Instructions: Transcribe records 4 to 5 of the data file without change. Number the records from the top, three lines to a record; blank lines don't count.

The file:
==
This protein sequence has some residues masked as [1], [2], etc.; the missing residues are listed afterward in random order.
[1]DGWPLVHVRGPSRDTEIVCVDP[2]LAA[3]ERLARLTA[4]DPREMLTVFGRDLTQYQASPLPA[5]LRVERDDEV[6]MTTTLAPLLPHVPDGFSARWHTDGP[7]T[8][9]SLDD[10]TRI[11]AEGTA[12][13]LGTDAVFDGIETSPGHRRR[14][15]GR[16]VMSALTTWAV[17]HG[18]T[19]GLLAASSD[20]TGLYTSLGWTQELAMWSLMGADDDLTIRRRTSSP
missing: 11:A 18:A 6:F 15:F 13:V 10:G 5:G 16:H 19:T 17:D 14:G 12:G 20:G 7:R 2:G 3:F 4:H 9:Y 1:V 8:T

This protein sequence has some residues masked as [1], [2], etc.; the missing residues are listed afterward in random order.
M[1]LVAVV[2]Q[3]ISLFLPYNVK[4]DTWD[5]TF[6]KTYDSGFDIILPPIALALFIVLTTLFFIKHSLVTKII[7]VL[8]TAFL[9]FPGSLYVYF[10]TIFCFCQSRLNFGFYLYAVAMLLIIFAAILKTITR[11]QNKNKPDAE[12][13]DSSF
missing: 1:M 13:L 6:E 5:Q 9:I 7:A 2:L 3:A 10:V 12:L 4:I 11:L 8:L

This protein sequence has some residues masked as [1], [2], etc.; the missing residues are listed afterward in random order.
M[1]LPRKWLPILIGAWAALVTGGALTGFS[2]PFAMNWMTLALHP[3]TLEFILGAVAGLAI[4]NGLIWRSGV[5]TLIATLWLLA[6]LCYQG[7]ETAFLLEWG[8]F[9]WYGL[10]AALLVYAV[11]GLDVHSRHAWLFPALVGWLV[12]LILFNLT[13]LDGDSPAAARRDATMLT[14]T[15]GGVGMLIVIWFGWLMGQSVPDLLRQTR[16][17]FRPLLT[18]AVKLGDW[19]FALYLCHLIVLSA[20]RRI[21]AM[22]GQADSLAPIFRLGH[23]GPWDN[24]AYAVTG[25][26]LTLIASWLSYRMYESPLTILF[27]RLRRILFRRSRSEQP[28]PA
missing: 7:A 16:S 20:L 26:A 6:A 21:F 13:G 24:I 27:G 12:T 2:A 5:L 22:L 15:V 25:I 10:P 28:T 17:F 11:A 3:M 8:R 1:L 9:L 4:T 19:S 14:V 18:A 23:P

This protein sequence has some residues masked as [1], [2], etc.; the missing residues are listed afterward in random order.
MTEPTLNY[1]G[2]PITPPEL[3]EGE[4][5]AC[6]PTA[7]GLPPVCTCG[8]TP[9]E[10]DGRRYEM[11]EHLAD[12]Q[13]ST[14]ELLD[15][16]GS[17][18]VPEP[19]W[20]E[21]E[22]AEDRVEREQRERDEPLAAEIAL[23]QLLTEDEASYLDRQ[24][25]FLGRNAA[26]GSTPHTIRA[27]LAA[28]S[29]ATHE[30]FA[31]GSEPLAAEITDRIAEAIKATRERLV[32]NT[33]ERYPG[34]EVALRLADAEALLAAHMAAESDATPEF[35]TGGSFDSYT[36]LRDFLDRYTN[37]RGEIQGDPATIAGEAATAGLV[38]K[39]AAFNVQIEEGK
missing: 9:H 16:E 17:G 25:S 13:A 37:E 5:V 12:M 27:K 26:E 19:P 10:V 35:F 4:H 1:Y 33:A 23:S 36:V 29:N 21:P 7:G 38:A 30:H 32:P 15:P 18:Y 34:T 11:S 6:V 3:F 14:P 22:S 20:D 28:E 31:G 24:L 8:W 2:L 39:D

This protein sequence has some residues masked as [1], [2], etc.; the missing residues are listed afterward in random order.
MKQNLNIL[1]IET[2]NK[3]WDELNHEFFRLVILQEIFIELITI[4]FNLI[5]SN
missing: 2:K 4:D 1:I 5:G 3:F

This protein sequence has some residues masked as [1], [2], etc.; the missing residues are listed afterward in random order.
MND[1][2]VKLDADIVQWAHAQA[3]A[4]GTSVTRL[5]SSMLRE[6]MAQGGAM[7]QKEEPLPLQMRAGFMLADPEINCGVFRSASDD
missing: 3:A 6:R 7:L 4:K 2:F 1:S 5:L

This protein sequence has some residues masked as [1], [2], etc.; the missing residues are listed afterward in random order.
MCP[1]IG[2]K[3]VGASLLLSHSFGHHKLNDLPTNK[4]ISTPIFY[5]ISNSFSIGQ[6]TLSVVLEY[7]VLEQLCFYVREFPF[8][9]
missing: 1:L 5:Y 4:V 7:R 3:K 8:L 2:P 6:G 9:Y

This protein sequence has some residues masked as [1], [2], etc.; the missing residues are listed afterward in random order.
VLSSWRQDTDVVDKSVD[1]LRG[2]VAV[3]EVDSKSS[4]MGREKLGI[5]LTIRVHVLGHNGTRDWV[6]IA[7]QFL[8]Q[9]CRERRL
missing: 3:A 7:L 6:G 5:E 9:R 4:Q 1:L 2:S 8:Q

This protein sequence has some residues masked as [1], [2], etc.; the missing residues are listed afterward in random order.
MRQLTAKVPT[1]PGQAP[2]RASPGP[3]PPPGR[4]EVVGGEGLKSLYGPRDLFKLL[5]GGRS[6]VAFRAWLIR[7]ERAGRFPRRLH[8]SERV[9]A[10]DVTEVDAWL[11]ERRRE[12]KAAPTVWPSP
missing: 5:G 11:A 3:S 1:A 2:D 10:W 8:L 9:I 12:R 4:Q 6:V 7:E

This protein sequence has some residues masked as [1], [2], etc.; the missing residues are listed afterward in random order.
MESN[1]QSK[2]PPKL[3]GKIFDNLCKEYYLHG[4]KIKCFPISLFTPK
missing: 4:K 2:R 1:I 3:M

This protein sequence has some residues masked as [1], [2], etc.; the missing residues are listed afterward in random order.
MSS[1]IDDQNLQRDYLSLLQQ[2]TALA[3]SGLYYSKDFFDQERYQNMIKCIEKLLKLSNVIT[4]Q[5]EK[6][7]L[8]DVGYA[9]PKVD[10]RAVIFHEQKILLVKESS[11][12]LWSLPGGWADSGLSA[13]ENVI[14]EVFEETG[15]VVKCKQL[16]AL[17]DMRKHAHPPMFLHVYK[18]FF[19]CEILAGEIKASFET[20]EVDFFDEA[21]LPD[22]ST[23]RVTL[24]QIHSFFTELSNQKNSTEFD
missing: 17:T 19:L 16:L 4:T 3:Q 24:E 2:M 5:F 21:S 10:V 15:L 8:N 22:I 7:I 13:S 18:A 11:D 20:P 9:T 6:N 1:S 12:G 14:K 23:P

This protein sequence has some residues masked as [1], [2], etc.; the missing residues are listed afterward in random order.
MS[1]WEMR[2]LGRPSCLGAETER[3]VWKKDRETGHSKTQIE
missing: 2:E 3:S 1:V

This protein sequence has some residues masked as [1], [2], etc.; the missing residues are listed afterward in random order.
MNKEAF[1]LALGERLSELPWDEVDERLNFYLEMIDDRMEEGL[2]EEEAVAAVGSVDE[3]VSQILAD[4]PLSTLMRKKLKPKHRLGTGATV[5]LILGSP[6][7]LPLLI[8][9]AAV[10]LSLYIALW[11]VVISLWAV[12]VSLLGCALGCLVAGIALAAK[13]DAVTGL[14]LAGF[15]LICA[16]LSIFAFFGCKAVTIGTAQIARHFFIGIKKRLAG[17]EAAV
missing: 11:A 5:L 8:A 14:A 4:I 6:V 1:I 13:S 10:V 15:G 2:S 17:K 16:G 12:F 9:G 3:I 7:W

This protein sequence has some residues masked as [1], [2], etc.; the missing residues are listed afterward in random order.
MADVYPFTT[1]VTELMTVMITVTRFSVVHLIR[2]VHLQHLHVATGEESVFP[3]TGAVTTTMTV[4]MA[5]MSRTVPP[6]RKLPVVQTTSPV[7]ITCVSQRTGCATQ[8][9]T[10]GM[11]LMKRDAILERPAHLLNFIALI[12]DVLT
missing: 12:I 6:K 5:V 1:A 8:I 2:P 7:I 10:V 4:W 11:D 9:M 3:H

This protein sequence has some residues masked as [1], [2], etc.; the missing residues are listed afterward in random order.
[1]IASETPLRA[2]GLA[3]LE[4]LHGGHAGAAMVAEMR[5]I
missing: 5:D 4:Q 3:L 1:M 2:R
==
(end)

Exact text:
This protein sequence has some residues masked as [1], [2], etc.; the missing residues are listed afterward in random order.
MTEPTLNY[1]G[2]PITPPEL[3]EGE[4][5]AC[6]PTA[7]GLPPVCTCG[8]TP[9]E[10]DGRRYEM[11]EHLAD[12]Q[13]ST[14]ELLD[15][16]GS[17][18]VPEP[19]W[20]E[21]E[22]AEDRVEREQRERDEPLAAEIAL[23]QLLTEDEASYLDRQ[24][25]FLGRNAA[26]GSTPHTIRA[27]LAA[28]S[29]ATHE[30]FA[31]GSEPLAAEITDRIAEAIKATRERLV[32]NT[33]ERYPG[34]EVALRLADAEALLAAHMAAESDATPEF[35]TGGSFDSYT[36]LRDFLDRYTN[37]RGEIQGDPATIAGEAATAGLV[38]K[39]AAFNVQIEEGK
missing: 9:H 16:E 17:G 25:S 13:A 37:E 5:V 12:M 27:K 26:E 19:P 10:V 35:F 4:H 1:Y 33:A 23:S 36:V 29:N 21:P 7:G 38:A 30:H 32:P 15:P 18:Y 34:T 11:S 6:V 3:F 14:P 22:S 20:D 28:E 31:G 24:L 8:W 2:L 39:D

This protein sequence has some residues masked as [1], [2], etc.; the missing residues are listed afterward in random order.
MKQNLNIL[1]IET[2]NK[3]WDELNHEFFRLVILQEIFIELITI[4]FNLI[5]SN
missing: 2:K 4:D 1:I 5:G 3:F